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Changing the Industrial Geography in Asia : The Impact of China and India


  • Shahid Yusuf
  • Kaoru Nabeshima


The focus of this volume is on China and India. The authors see them as the principal beneficiaries of the first upheaval, roughly bookended by the crises of 1997-98 and of 2008-09, and as being among the prime movers whose economic footprints will expand most rapidly in the coming decades. If these two countries do come close to realizing their considerable ambitions, their neighbors in Asia and their trading partners throughout the world must be ready for major adjustments. The changes in industrial geography and in the pattern of trade since the mid-1990s have already been far-reaching. Nothing on a comparable scale occurred during the preceding two decades of the 20th century. These developments offer instructive clues concerning the possible direction of changes in the future. However, in the interest of manageability, the author analysis is centered on the dynamics of industrialization, as these have a large bearing on the course of development. Within this context, reference is made to trade, foreign direct investment, and the building of technological capabilities, which together constitute a major subset of the factors responsible for the shape not only of the industrial geography of the past but also of the industrial geography yet to come. The striking feature of development in South and East Asia in the second half of the 20th century is the degree to which Japan dominated the industrial landscape and how the Japanese model triggered the first wave of industrialization in four East Asian economies-the Republic of Korea; Taiwan, China; Hong Kong, China; and Singapore. These four so-called tiger economies were the early starters, and each has become a mature industrial economy. Indeed, Hong Kong, having transferred almost all of its manufacturing activities to the Pearl River Delta, has morphed into a postindustrial economy.

Suggested Citation

  • Shahid Yusuf & Kaoru Nabeshima, 2010. "Changing the Industrial Geography in Asia : The Impact of China and India," World Bank Publications, The World Bank, number 13544, November.
  • Handle: RePEc:wbk:wbpubs:13544

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    References listed on IDEAS

    1. Niosi, Jorge & Reid, Susan E., 2007. "Biotechnology and Nanotechnology: Science-based Enabling Technologies as Windows of Opportunity for LDCs?," World Development, Elsevier, vol. 35(3), pages 426-438, March.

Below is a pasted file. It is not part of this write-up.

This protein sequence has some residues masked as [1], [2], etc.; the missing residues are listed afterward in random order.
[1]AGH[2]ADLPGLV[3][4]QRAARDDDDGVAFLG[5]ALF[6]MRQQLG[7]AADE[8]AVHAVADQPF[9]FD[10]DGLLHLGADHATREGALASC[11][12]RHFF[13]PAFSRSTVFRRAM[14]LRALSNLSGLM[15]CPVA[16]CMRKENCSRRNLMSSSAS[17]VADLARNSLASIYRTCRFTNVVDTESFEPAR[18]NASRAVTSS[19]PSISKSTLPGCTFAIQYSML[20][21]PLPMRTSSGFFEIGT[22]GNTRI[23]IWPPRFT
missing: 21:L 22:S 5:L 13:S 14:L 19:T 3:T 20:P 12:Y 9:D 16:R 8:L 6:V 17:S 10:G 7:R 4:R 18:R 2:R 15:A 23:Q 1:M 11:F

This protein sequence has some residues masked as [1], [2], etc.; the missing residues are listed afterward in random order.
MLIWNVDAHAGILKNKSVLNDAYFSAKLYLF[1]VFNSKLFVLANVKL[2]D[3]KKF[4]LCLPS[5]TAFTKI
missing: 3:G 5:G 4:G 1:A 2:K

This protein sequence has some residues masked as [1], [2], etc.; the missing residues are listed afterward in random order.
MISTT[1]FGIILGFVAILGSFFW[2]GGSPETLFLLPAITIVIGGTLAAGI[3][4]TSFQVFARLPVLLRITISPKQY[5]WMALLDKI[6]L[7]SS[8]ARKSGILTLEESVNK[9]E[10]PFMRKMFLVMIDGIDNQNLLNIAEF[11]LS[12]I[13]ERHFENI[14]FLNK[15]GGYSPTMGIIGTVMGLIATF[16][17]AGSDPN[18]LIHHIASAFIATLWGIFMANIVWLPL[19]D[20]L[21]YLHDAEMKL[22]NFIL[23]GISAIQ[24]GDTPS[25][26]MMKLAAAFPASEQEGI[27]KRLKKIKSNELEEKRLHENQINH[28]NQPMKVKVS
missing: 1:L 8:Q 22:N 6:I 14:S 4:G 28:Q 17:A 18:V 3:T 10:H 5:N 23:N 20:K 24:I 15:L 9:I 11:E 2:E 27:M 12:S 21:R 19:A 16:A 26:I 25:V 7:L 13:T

2. Emmanuel Farhi & Ricardo Caballero & Pierre-Olivier Gourinchas, "undated". "Financial Crash, Commodity Prices and Global Imbalances," Working Paper 20933, Harvard University OpenScholar.
    3. Will Martin & Kym Anderson, 2006. "Agricultural Trade Reform and the Doha Development Agenda," World Bank Publications, The World Bank, number 6889.
    4. Frank Ackerman, 2006. "Assessing the Effects of Trade Liberalisation: A Critical Examination," QA - Rivista dell'Associazione Rossi-Doria, Associazione Rossi Doria, issue 3, July.
    5. Runjuan Liu & Daniel Trefler, 2008. "Much Ado About Nothing: American Jobs and the Rise of Service Outsourcing to China and India," NBER Working Papers 14061, National Bureau of Economic Research, Inc.
    6. Serven, Luis & Nguyen, Ha, 2010. "Global imbalances before and after the global crisis," Policy Research Working Paper Series 5354, The World Bank.
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    Cited by:

    1. World Bank, "undated". "World Bank East Asia and Pacific Economic Update 2011, Volume 1 : Securing the Present, Shaping the Future," World Bank Other Operational Studies 14713, The World Bank.
    2. Mark Thirlwell, 2011. "Discussion of From the Asian Miracle to an Asian Century? Economic Transformation in the 2000s and Prospects for the 2010s," RBA Annual Conference Volume,in: Hugo Gerard & Jonathan Kearns (ed.), The Australian Economy in the 2000s Reserve Bank of Australia.
    3. Shahid Yusuf, 2014. "Middle East Transitions; A Long, Hard Road," IMF Working Papers 14/135, International Monetary Fund.


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